MORGAN HILL -- The more than 100 people who had gathered in the early morning hours shouted "Find Sierra!" in unison as each released a red and white balloon into the air. The assembled crowd watched the balloons, every one with a personalized message attached to the string for missing teenager Sierra LaMar, slowly drift in the gentle breeze before vanishing into thick, low fog -- a sight that made the event even more somber.
And when the balloons were gone, volunteers began fanning out for yet another day of combing fields and hills in the hunt for Sierra. But Saturday's search was different from the regular weekend searches that have continued to attract a dedicated group of people to Burnett Elementary School.
This was the anniversary of her disappearance.
Those who had come hugged one another and fought back tears. All were there to show that the pretty, 15-year-old cheerleader with the radiant smile wasn't forgotten. In a way, she has become everyone's daughter.
"Today's balloon release is not the ending of anything," said Greg Quirke, pastor of the South Valley Community Church in Gilroy. "We're going to continue this until the mission is accomplished -- and that we bring Sierra home. We're not giving up until that day comes."
It was also a day to be reminded of the devastating anguish that the LaMar family has endured. Sierra's sister, Danielle, 22, struggled to keep emotions in check as she spoke of what it's
been like since the most important person in her life went missing.
"As much as I refuse for it to be real, it feels like I've been living in a bad dream for the last year," she said. "I wish more than anything that I could wake up and see Sierra sleeping in the bed next to mine."
Instead, there is no closure in a heart-tugging case that began March 16, 2012, when Sierra left home and never returned.
Antolin Garcia Torres was arrested May 21 and charged with killing the teenager. He remains behind bars in the Santa Clara County Jail. But nearly 10 months later, Garcia Torres, 21, still has not even entered a plea, and frustration is mounting among Sierra's friends and family.
Legal experts have said that a lengthy delay is not unusual in a case in which an investigation is still active and a body hasn't been found.
But Marc Klaas, whose own daughter Polly was abducted from her Petaluma home and murdered 20 years ago, captured the palpable anger Saturday when -- to rousing applause -- he urged the Santa Clara County District Attorney's Office to put the death penalty on the table as a way to motivate Garcia Torres into talking.
"The reality is that none of this is really necessary," Klaas, president
of the KlaasKids Foundation, said of the weekly searches. "There is an individual sitting in the Santa Clara County Jail who has the answers. But on Saturday morning, when these people wake up at the crack of dawn, drink a cup of coffee, put their best face on and then come out here to search for this young girl, that individual sleeps in and somebody brings him breakfast. That's been going on for 10 months now."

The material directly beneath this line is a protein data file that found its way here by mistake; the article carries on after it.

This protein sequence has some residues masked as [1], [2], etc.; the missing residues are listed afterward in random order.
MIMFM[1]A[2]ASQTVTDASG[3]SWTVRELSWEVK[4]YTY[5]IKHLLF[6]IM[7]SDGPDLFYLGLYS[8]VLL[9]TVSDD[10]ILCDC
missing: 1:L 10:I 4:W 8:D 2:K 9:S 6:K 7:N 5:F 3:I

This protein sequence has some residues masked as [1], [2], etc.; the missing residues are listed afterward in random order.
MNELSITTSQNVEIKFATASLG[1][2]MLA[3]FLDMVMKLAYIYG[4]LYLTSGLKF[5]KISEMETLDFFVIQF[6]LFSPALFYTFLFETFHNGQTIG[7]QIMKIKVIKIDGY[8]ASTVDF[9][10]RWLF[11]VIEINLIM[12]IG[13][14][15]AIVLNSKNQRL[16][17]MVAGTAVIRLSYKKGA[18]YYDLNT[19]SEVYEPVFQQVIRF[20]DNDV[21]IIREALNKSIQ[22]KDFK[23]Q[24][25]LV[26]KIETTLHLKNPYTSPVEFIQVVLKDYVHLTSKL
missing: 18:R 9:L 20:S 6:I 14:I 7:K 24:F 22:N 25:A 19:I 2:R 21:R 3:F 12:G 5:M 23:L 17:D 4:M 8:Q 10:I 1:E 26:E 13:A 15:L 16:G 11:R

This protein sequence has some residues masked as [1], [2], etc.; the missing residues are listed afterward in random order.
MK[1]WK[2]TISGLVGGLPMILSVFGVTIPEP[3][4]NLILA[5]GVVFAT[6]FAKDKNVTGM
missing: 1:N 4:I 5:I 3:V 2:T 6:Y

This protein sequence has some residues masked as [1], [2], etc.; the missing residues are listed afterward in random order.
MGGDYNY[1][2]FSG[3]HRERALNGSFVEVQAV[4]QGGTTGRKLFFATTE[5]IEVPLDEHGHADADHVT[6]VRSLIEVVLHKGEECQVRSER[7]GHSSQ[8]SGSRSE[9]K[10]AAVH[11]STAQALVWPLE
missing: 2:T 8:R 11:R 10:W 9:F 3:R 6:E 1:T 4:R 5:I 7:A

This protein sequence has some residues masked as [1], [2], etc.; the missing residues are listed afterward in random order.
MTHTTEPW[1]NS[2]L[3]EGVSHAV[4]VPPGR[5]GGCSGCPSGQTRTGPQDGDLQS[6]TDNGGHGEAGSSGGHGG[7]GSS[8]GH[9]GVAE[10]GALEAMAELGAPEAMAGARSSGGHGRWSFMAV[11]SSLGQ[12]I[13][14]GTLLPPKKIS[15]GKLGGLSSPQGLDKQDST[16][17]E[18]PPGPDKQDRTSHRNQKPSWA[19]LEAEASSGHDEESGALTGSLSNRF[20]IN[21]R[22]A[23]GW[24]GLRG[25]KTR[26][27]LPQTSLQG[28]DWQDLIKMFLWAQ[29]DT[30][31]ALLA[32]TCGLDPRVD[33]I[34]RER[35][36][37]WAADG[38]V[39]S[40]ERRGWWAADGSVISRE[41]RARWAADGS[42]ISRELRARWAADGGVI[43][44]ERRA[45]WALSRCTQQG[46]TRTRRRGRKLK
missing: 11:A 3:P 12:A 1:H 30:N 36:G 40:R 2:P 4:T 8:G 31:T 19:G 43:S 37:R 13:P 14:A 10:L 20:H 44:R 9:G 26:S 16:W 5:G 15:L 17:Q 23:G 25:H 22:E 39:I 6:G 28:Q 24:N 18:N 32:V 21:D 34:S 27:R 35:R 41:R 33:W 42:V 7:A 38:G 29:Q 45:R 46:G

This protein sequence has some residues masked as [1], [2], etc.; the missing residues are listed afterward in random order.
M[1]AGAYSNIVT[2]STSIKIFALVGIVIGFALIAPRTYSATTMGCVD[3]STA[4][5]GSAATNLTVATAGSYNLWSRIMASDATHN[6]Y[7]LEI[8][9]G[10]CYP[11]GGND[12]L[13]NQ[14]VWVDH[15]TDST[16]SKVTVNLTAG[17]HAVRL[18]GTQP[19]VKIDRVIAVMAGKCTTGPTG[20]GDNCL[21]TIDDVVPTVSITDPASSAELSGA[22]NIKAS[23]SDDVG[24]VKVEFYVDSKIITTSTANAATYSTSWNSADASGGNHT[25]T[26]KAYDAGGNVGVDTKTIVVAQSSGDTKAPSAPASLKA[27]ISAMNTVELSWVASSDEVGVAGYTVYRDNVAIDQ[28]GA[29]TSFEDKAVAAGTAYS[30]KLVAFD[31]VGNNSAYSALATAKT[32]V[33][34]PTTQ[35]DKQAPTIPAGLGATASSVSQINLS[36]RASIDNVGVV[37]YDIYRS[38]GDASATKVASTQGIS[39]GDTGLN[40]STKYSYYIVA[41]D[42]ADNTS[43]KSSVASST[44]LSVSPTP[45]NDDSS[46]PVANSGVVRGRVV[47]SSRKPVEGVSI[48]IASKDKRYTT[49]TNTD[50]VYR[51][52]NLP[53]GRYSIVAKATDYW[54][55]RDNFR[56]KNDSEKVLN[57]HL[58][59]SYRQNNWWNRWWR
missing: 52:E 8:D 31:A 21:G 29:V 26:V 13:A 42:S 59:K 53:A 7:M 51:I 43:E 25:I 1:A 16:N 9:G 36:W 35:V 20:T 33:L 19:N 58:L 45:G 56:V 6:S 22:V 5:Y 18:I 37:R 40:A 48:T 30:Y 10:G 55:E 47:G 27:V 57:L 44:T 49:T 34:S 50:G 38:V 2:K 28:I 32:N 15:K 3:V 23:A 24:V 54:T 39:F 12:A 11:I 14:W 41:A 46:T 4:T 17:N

Steve LaMar, Sierra's father, the next person at the microphone, said of Klaas' verbal prodding of the legal system: "Amen to that."
He and Marlene LaMar, Sierra's mother, spent most of a brief news conference thanking searchers -- many of whom they didn't even know a year and one day ago.
"Every one of you gives us hope as a family and comfort when we're in a lot of pain," Marlene LaMar said. "You give us the strength and backbone to hold it together."
Between 40 and 50 volunteers continue to come each weekend, and several said Saturday that they aren't going anywhere.
"My family will be here until this is resolved," said Lani Wilkins, of Fremont, who comes with his wife, Kelli, son Blake and his son's girlfriend. "We search orchards, fields, new construction sites. We go back to places where we've already been. We go where we think there's a chance to find something."
Klaas said he's never seen an effort like this one, which has totaled 1,000 separate search assignments and shows no sign of tapering off. There was a fundraiser Saturday afternoon in Fremont -- where Sierra lived before moving to rural Morgan Hill shortly before her disappearance -- to help keep the search center open.
After the balloon release, Robert Beasley, 53, of Morgan Hill, prepared to lead a team of nine back to a site near where they previously had searched.
His regular group, once strangers, has become tight-knit. They include Carol Salinger, 61, who lived next to Sierra in Fremont; Nichole Larson, 24, a recent transplant to Morgan Hill from Minnesota; and Al Perez, 77, of San Jose.
"The reason we keep coming every week is because we've become a big family," Perez said. "We all want a solution, and so far we have not found it. So we keep coming, rain or shine, cold or hot."
"Or rattlesnakes," Salinger added.
"And getting chased by yellow jackets," Larson said.
As they pored over a detailed search grid held by Beasley to plot strategy, others nearby were spraying on insect repellent.
"We'll leave no stone unturned," Salinger promised.
Contact Mark Emmons at 408-920-5745.
HOW TO HELP
For more information about the search for Sierra LaMar, call 408-612-6628 or visit www.findsierralamar.com. ___
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